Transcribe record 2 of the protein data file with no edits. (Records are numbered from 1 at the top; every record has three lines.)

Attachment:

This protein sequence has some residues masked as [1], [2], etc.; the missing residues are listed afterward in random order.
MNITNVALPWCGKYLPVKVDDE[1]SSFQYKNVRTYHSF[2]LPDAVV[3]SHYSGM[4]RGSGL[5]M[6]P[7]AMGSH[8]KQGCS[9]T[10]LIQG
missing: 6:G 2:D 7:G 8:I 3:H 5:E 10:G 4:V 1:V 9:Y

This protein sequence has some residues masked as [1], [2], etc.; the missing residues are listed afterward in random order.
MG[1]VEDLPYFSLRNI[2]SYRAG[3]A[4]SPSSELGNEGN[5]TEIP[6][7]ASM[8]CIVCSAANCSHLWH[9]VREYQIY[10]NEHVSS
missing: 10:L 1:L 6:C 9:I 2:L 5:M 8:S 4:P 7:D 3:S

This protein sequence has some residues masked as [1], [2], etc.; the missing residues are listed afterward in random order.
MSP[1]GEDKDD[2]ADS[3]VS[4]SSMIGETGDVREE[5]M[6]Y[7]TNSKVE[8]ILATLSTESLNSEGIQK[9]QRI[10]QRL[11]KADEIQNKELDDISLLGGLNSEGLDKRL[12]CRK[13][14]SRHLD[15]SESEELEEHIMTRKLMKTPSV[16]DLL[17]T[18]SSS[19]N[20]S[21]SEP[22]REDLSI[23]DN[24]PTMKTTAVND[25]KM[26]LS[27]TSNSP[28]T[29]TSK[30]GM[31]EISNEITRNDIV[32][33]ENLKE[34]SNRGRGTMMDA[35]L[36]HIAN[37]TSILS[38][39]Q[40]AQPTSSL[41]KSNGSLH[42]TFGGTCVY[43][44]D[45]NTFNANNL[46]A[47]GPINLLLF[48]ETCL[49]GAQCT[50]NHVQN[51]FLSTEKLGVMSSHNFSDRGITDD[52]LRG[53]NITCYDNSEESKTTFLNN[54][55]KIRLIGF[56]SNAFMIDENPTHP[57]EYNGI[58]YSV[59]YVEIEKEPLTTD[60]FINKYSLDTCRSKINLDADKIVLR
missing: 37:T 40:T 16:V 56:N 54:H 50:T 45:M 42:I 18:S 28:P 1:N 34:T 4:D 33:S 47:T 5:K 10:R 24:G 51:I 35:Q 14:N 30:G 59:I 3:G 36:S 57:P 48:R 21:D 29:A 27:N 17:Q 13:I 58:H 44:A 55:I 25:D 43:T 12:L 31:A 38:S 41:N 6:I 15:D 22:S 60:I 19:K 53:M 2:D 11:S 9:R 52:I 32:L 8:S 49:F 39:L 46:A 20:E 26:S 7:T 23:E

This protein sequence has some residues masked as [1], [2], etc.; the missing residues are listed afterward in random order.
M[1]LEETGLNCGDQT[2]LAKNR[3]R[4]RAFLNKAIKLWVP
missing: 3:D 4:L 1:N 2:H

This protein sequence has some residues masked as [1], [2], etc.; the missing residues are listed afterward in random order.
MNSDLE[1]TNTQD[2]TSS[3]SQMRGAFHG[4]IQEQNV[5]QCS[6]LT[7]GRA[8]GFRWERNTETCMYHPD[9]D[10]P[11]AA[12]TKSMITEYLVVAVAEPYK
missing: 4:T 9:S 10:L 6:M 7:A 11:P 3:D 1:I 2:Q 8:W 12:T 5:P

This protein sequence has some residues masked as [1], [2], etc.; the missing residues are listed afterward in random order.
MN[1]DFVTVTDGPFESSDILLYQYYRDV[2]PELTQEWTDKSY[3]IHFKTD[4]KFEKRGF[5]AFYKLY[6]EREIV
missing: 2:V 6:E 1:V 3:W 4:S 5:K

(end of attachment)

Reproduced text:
This protein sequence has some residues masked as [1], [2], etc.; the missing residues are listed afterward in random order.
MG[1]VEDLPYFSLRNI[2]SYRAG[3]A[4]SPSSELGNEGN[5]TEIP[6][7]ASM[8]CIVCSAANCSHLWH[9]VREYQIY[10]NEHVSS
missing: 10:L 1:L 6:C 9:I 2:L 5:M 8:S 4:P 7:D 3:S